Add all that to fact that you can still look cool like all the coffee drinkers with your mug, and you must ask yourself: Why not start the habit today?
Find even more health benefits of chicken stock and an almost unbelievable list of diseases and health issues that gelatin and stock can battle at this post. Here’s another post that breaks down the benefits of bone broth by geography and era in history in an interesting way.
You may be agreeing with my husband, by the way, who at first thought this was totally nuts. He didn’t think he’d enjoy it at all – but I’ve peer pressured him into trying some, and as long as I get the salt/garlic/cayenne right, he’s pretty satisfied with it.
I admit, I wasn’t so sure on my first cup. But it wasn’t long before I could honestly say I craved it.
It grows on you.
Give it a shot.
(That’s what you call positive peer pressure. See, everybody’s doing it. That link goes to an easy way to keep chicken stock always on hand and always hot, by the way, although I might prefer the Instant Pot on slow cook or low for the job, simply because I feel more comfortable with liquid being on stainless steel for such a long time.)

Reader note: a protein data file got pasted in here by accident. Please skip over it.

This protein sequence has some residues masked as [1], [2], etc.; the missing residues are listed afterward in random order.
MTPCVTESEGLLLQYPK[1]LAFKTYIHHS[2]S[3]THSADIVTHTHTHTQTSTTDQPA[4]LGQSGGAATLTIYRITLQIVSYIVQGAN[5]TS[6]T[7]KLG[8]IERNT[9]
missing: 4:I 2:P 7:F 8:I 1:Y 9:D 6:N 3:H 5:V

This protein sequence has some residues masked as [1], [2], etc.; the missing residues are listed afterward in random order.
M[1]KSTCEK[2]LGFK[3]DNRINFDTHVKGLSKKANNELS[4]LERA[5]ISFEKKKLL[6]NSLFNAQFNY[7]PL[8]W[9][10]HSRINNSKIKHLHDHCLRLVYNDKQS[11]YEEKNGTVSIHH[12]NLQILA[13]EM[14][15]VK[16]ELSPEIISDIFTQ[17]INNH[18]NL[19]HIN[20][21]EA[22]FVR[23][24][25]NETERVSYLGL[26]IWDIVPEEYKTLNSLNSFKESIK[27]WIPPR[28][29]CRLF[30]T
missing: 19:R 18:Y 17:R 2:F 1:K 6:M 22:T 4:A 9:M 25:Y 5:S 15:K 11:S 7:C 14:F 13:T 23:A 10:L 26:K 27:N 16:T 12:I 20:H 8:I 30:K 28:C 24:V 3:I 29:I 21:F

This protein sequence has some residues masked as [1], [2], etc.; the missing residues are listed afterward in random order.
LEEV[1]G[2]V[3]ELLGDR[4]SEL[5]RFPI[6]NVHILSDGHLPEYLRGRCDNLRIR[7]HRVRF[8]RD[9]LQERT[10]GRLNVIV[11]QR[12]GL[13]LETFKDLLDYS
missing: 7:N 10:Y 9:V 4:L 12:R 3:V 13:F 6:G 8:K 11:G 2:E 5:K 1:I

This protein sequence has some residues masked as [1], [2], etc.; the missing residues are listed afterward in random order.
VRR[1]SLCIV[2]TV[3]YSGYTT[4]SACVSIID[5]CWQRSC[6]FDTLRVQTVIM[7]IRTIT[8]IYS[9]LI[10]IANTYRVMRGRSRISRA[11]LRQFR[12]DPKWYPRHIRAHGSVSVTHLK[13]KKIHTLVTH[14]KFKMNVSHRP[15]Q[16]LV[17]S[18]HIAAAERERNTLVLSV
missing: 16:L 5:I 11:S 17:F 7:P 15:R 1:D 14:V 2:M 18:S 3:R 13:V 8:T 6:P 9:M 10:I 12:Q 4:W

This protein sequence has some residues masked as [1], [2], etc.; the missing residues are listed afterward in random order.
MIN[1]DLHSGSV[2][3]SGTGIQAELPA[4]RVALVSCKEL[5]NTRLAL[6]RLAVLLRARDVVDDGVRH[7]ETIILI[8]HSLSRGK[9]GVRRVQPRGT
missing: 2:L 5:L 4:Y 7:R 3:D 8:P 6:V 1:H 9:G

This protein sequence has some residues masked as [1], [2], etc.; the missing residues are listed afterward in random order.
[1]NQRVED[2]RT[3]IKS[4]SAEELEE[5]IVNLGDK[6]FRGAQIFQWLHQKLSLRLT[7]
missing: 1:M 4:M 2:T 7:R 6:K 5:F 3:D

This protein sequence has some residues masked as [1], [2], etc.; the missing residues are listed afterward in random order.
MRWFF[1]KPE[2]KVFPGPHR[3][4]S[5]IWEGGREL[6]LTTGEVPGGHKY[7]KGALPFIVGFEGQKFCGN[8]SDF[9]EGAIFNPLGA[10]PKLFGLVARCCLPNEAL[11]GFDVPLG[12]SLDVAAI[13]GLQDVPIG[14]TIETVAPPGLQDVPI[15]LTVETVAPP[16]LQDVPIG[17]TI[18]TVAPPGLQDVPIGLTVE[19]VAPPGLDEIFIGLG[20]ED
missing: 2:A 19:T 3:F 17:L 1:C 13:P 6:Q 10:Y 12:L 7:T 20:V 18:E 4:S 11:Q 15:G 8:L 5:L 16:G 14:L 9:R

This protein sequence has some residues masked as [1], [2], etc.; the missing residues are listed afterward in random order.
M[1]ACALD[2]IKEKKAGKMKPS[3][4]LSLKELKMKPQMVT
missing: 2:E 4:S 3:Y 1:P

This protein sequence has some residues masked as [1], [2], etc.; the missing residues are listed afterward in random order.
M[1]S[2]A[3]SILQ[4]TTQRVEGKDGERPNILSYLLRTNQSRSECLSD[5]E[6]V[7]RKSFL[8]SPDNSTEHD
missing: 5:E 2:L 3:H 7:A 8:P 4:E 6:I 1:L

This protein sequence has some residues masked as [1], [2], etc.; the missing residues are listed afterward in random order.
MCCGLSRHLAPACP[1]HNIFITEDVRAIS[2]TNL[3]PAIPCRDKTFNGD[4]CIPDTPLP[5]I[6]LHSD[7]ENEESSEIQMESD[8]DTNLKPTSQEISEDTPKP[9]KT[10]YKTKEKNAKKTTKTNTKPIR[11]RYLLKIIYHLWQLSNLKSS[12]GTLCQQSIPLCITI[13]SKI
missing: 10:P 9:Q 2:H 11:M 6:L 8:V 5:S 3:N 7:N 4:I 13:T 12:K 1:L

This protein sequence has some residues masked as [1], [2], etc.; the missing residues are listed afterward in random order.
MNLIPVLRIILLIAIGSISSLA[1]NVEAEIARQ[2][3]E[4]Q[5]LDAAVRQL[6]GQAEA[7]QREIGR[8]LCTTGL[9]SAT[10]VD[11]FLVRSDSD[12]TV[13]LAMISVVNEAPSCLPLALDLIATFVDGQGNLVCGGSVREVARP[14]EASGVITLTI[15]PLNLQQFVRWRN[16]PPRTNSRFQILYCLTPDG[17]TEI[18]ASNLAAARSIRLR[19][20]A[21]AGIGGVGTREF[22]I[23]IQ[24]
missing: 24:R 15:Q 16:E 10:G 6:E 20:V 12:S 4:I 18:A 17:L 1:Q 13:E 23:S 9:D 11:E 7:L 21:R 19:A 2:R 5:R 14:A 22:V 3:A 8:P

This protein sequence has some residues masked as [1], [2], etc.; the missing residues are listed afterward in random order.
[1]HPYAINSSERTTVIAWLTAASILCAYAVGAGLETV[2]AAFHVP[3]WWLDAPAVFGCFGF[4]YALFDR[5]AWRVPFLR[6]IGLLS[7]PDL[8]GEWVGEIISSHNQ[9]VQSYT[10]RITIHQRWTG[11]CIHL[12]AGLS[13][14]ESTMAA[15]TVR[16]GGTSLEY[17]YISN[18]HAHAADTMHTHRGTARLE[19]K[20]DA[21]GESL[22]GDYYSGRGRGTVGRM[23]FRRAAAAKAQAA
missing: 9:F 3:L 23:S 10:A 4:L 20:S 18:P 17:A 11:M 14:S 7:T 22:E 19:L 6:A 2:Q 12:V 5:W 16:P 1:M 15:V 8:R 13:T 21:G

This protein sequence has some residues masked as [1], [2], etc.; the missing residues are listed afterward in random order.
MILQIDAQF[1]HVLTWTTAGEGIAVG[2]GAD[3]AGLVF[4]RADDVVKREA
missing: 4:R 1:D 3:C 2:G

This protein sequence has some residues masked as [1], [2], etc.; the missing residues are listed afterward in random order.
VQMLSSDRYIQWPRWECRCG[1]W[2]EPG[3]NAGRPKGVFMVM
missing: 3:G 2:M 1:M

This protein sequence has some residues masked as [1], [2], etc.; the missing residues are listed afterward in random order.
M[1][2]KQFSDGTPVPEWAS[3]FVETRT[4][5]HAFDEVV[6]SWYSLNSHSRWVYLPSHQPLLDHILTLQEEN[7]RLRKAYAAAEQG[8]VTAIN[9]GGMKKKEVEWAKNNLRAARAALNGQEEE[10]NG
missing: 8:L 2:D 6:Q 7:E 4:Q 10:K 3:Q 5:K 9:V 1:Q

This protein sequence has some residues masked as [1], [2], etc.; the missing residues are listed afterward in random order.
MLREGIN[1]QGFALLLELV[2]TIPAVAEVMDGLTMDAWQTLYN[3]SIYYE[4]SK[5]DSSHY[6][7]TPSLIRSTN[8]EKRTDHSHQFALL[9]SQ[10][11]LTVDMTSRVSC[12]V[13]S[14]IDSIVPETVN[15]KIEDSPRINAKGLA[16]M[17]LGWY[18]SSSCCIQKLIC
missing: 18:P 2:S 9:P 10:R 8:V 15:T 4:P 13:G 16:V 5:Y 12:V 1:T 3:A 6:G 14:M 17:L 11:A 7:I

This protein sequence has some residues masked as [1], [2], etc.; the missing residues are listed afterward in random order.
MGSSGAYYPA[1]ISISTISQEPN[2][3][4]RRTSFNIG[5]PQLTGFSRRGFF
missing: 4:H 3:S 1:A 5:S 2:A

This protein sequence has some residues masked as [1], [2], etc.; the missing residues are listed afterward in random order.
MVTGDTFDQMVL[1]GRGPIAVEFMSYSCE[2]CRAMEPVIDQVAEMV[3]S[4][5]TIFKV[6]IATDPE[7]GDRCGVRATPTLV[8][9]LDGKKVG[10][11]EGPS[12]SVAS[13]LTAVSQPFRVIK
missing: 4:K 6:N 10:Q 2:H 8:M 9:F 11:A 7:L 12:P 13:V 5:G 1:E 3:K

Need More Information?
Here are the how-to posts here at KS:
- The big one: The Encyclopedia of Chicken Stock!
- New tips on improving your method and results
- New ideas (feet, anyone?)
- The best frugal tip: Reuse the bones!! – How many times can you use chicken bones for broth/stock?
- How to make bone broth with serious gel
Other Natural Health Posts:
- Fighting Infection without Antibiotics
- Are Hand Sanitizers Safe?
- Get Rid of Warts Naturally
- Natural Remedies for Ear Infections
- Real Food BRATY Diet
- How We Kicked Whooping Cough
- You Probably Need a Parasite Cleanse
- Natural Pneumonia Treatments For Toddlers
- Natural Remedies for Croup